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Old 01-18-2009, 08:52 PM   #1
diamondback2k9
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Help With Some thing

All right I am new to this whole car customization thing and while I have a few hook ups I still have some questions that they can't answer. They are mainly a custom paint person. Anyway I was just wondering when I'm looking for rims there are so many price differences. As long as they have the same bolt pattern will they be able to fit on my car? Is pro. installion recommened or is it a matter of just bolting the tire on? What kind of specs do I need to look for and what is a good price range for about 20"s. Can you really trust the online rim dealers or where is a quality place to go?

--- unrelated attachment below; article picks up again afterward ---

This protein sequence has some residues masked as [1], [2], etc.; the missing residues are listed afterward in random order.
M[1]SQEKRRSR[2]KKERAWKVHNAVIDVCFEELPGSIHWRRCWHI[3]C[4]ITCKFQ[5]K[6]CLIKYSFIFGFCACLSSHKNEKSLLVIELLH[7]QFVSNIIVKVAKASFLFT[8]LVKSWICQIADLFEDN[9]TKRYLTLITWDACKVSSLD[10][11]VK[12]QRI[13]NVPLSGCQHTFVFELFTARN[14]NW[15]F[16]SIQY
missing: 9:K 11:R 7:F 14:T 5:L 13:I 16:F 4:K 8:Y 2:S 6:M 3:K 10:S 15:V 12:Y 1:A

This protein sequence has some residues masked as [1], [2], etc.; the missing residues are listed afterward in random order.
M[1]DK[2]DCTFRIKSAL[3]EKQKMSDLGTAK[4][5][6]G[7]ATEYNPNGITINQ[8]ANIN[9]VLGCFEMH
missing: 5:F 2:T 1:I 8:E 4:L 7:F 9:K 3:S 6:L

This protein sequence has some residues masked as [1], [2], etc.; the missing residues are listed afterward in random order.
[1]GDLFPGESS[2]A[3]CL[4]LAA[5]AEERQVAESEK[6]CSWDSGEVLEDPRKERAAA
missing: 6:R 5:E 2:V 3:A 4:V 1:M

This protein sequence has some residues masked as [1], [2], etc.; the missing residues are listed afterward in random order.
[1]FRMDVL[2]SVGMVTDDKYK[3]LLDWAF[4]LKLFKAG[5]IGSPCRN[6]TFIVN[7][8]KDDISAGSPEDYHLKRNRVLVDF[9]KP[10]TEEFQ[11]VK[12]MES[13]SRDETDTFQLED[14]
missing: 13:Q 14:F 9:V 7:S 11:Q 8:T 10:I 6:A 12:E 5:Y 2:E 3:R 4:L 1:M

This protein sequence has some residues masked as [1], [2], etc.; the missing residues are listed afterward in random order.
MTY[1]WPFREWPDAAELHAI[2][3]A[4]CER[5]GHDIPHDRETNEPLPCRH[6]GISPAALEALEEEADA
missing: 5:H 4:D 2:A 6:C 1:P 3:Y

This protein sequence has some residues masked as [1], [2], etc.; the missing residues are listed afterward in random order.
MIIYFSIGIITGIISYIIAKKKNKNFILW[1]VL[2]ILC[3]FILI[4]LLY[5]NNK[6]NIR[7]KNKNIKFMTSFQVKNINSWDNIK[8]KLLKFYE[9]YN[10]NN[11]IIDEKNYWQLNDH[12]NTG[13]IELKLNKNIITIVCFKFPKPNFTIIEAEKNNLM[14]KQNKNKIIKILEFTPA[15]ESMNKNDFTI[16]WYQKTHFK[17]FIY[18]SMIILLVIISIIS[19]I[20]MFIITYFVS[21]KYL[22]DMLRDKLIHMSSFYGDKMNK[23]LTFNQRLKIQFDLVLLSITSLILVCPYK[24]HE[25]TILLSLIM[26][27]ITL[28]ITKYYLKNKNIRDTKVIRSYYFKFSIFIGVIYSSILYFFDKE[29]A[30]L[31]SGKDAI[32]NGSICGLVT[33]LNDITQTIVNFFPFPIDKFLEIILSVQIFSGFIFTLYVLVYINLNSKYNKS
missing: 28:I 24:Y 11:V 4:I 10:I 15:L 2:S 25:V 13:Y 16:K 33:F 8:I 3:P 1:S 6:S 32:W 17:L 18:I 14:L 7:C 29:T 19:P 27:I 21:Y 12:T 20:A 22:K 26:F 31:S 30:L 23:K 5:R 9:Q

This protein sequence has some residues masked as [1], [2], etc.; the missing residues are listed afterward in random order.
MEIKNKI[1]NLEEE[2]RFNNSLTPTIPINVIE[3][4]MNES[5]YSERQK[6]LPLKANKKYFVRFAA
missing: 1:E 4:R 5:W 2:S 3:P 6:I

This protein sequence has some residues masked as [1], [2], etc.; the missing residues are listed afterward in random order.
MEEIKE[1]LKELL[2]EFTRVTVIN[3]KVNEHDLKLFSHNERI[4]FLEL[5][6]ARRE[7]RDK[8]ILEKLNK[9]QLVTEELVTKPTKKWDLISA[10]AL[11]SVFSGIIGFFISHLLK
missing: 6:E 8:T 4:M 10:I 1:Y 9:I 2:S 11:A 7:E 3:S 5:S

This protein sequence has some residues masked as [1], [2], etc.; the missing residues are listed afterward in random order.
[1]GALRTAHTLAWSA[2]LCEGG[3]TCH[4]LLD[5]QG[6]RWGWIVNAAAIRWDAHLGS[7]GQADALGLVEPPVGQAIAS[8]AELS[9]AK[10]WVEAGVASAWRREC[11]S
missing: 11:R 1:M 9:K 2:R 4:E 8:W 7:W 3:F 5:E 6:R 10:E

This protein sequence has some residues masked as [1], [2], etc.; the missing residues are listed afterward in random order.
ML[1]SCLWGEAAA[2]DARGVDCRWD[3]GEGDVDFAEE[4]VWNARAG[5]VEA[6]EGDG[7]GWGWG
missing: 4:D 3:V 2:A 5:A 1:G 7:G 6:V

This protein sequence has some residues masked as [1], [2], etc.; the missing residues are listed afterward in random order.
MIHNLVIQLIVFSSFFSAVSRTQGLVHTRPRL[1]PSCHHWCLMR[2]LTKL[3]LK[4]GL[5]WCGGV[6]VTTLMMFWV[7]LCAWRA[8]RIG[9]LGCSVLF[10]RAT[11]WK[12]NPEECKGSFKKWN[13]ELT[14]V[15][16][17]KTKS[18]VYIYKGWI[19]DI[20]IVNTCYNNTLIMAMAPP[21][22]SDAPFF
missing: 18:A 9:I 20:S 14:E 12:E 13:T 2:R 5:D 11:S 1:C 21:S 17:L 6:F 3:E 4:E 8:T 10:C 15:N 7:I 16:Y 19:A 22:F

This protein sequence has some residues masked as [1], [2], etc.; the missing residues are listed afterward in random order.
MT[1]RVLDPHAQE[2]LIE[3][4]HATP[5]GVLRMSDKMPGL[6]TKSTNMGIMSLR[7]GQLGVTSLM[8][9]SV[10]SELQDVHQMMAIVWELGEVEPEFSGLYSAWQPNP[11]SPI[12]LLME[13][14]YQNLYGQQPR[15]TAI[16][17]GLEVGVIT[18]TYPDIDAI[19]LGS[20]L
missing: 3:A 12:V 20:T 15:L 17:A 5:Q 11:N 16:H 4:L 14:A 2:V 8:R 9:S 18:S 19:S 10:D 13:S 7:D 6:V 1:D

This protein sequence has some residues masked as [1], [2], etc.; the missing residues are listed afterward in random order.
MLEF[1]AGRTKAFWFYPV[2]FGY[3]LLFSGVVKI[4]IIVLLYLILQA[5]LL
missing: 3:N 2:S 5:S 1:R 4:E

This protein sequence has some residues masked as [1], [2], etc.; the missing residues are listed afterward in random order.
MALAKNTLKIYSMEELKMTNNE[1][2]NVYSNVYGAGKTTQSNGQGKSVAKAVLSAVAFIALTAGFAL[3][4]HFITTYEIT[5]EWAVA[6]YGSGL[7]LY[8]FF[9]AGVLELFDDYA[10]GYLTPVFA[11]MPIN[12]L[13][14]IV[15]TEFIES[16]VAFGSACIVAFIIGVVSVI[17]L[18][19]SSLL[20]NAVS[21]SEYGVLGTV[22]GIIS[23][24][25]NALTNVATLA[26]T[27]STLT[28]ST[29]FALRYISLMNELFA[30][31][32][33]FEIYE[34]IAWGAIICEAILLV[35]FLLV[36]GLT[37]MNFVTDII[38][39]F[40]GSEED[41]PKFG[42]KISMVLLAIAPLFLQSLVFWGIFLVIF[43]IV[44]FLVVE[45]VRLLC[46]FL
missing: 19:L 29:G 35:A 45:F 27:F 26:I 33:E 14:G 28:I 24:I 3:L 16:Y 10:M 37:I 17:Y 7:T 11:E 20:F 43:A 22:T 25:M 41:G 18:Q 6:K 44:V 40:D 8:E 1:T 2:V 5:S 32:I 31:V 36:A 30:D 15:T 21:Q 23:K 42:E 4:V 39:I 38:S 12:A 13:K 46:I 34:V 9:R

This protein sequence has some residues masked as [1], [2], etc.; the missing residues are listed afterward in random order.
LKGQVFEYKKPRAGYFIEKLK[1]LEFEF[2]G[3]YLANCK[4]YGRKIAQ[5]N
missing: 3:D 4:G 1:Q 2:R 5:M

Thanks for any help in advance.
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Old 01-18-2009, 09:04 PM   #2
Satty101
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Well, as long as the wheels have the same bolt pattern, you can bolt them to the the car. HOWEVER, Without doing some other modifications, you WILL run into issues. Depending on the vehicle, 20s may not be able to fit under the car without rubbing. If they rub, say goodbye to your tires.

Another thing is stopping. Unless you upgrade your brakes to a bigger system, the car won't be able to stop as fast as it should. It will also take more power to get the bigger wheels moving. So you'll see a decrease in fuel mileage.

Another thing is your speedometer will be off. With bigger wheels I believe it will show you're going faster than you really are. Then we move on to tires.